Refugee camps as Fab Cities

Refugee Open Ware
Jordan (Amman)

Part of a growing movement thinking differently about how to support people living in conflict areas, Refugee Open Ware (ROW3D) works to provide the tools, training and skills to teach people how to digitally fabricate the things they need.

Around 1.5 billion people live in conflict areas globally, and more than 51 million people are forcibly displaced by war every year. The instability of these regions mean that essential materials and supplies frequently can’t get through. Among the many urgent needs, healthcare equipment is a priority. Refugee Open Ware uses digital fabrication techniques to make some of what is needed locally and as a result alleviate some of the problems, saving lives in some of the worst areas of conflict around the world.

Currently making healthcare equipment and rescue devices, in the future the project plans to provide custom-made prosthetics specifically to people living in refugee camps. Long-term the benefit of these new skills and workspaces in these areas could reshape traditional methods of manufacturing, and with it entire economies. A boy or girl who has grown up in a conflict region could be equipped with the skills and knowledge that can help rebuild their community and create new industries and jobs, for a whole generation.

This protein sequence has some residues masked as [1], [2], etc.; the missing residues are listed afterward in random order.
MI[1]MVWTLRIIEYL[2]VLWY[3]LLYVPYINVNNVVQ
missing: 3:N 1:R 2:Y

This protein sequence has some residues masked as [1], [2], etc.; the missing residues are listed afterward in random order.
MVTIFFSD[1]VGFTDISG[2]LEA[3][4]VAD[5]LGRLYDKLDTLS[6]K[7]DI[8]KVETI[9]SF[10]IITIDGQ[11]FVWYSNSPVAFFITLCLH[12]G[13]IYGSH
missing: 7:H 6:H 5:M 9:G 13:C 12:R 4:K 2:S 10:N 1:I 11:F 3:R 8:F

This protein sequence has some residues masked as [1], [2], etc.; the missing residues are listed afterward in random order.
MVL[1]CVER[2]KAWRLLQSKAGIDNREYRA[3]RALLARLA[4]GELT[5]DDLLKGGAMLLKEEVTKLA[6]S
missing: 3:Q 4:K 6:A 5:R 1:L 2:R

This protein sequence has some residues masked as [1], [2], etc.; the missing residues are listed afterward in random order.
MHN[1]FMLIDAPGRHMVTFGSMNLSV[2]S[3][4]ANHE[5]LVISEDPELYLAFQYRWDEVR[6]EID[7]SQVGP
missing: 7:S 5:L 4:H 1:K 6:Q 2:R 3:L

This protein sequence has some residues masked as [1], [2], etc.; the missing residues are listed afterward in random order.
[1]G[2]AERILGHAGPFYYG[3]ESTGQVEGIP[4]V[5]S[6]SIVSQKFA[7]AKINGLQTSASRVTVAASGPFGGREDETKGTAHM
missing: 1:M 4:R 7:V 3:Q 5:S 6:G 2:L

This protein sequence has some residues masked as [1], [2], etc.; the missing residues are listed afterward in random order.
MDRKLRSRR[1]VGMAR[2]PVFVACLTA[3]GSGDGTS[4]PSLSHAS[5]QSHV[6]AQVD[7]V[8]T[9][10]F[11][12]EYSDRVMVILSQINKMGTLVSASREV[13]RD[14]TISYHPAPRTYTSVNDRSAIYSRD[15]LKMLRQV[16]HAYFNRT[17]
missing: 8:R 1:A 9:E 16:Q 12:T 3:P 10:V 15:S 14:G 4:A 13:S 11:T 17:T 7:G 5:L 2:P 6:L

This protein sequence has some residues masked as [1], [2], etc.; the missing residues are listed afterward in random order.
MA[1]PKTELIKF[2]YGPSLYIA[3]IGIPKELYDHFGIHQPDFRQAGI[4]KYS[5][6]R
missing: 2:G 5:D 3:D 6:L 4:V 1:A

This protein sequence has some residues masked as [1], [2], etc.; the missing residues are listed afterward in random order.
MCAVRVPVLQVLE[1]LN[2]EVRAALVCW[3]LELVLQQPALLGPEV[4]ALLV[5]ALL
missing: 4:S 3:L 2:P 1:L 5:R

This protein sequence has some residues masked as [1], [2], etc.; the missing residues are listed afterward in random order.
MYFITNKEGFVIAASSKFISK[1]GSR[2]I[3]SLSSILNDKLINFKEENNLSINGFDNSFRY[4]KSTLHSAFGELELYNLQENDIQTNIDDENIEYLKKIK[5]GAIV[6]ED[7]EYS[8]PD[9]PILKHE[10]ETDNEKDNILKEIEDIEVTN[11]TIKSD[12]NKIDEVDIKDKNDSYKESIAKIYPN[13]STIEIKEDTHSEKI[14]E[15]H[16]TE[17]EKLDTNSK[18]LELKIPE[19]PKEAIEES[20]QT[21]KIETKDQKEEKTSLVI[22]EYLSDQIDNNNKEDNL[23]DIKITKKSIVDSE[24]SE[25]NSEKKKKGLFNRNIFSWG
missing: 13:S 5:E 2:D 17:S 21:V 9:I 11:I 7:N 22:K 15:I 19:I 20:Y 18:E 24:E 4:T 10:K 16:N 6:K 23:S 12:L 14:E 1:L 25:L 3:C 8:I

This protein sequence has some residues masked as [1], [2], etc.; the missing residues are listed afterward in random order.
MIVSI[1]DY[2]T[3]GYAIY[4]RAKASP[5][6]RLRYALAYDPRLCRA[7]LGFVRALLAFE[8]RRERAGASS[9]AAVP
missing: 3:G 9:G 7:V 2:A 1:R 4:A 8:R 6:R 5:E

Led by ROW3D Printing Technician Asem Hasna, a Syrian refugee teaching Arduino programming and DIY robotics to both refugees and Germans in Berlin, the first Fab Lab and micro-factory for advanced manufacturing in a refugee camp is being envisioned. The lab will support refugees to become more self-sufficient through cutting-edge vocational training, free repair services for the community, R&D on basic goods, entrepreneurship, psychosocial support through interactive art, informal STEM education and co-working spaces.

Written by

Lauren Burrows, Writer/ Researcher, Atlas of the Future (02 March 2017)

Project leader

David Levin, Founder

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Photograph: Za'atari refugee camp, Jordan.

ROW 3D Printing Technician Asem Hasna, a Syrian refugee teaching Arduino programming and DIY robotics to both refugees and Germans in Berlin

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